Wendy Walker. The Secret Service. 1992.

Wendy Walker. The Secret Service. Los Angeles: Sun & Moon, 1992.

The Secret Service tells the story of an elaborate nineteenth-century Catholic conspiracy against the English monarchy, complete with dastardly continental noblemen — aesthetes of prodigious sophistication and guile — and a mysterious heiress sequestered in a tower impregnable. Walker’s astonishing conceit is that the three principal British agents of the eponymous secret service have the capacity to transform themselves into objects, the better to spy upon the conspirators: a crystal wine goblet, a salmon rose swaying where there is no breeze; and a bronze statue. Mind and perception are dependent upon the form of their container and Walker gives us the altered sensibilities of the spies. This is the great underrated book of the 1990s.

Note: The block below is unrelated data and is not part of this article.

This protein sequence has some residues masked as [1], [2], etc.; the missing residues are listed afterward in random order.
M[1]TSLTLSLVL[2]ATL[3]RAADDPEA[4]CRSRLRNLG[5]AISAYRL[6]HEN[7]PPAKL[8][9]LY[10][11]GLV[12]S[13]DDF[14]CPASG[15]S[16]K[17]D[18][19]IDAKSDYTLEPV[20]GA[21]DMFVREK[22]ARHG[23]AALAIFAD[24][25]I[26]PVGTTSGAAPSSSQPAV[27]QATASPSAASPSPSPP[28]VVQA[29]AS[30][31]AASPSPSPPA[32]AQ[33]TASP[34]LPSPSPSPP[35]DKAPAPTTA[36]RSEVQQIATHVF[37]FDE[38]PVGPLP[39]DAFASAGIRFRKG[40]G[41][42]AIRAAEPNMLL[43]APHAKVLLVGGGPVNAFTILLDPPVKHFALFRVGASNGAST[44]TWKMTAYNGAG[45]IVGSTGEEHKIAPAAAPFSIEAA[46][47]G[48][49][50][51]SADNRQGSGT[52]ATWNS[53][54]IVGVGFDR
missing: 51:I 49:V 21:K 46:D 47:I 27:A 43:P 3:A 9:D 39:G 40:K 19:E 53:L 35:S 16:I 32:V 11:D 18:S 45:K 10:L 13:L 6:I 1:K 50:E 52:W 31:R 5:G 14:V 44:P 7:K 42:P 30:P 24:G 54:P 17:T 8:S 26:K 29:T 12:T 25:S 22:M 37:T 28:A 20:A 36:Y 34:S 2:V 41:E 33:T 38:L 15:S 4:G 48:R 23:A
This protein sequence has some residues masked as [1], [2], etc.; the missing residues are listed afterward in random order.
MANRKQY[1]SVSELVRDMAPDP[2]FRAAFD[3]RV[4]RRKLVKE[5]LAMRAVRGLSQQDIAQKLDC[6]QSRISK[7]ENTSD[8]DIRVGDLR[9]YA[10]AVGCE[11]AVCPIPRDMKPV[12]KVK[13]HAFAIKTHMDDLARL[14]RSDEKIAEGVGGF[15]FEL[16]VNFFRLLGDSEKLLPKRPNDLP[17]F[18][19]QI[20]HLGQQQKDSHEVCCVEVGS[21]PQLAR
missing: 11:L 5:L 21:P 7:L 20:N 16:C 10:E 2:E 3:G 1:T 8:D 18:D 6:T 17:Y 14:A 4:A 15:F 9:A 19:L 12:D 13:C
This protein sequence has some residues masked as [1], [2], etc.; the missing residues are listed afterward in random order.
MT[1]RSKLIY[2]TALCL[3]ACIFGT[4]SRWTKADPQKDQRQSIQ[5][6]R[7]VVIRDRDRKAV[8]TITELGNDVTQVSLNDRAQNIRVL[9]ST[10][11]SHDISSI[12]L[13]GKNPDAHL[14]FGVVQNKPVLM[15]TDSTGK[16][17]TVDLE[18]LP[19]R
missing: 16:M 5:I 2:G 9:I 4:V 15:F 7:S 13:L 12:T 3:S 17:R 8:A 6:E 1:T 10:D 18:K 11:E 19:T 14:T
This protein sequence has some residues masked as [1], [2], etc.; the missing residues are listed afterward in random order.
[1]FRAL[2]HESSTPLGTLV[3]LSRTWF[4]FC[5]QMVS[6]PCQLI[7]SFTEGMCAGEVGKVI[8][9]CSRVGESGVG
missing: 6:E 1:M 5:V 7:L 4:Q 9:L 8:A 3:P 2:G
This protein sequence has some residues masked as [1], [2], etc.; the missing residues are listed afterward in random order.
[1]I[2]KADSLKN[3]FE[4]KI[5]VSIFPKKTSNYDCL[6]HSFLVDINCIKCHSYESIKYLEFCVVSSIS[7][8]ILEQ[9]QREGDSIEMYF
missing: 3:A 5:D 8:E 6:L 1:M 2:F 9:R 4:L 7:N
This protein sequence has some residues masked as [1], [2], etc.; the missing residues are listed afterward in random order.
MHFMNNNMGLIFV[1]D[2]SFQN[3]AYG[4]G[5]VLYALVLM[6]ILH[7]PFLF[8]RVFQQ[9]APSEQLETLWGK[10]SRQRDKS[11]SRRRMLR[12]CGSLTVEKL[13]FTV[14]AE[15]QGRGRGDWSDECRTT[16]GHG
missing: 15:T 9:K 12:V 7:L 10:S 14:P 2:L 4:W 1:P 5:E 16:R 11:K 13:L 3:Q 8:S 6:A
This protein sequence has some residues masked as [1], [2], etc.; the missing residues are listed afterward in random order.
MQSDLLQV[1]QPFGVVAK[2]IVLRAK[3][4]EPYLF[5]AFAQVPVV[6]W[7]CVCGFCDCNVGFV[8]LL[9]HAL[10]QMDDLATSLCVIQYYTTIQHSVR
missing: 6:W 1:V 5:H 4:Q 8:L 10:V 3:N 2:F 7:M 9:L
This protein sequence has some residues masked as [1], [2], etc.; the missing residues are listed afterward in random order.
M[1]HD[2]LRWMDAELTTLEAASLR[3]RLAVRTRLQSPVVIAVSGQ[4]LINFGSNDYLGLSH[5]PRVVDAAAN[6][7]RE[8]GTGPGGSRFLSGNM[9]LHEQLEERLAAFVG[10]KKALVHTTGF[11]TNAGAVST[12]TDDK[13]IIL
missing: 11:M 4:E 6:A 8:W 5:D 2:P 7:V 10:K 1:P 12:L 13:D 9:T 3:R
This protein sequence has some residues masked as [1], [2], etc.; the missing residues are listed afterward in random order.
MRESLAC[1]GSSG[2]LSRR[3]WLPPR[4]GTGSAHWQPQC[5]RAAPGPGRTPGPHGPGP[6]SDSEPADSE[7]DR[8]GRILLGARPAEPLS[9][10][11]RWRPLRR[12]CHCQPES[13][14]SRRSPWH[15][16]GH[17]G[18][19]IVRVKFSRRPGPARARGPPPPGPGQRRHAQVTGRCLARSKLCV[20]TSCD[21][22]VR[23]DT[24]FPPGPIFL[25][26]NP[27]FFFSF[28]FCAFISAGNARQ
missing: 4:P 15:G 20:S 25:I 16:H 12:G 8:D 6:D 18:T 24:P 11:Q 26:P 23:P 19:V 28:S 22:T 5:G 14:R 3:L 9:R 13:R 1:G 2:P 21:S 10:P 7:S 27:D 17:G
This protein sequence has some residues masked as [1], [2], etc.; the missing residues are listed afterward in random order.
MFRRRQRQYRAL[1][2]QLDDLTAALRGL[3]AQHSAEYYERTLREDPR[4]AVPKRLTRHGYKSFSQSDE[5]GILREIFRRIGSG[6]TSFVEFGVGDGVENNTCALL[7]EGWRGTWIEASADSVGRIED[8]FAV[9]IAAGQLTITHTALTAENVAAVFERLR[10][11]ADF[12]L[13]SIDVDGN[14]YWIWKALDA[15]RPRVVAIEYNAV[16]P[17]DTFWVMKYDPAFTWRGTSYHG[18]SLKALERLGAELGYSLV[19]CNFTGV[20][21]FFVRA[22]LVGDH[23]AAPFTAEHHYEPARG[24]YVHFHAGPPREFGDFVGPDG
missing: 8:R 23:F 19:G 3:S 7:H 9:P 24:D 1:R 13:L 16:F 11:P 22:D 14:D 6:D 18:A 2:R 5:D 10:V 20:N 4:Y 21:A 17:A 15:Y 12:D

No. 58.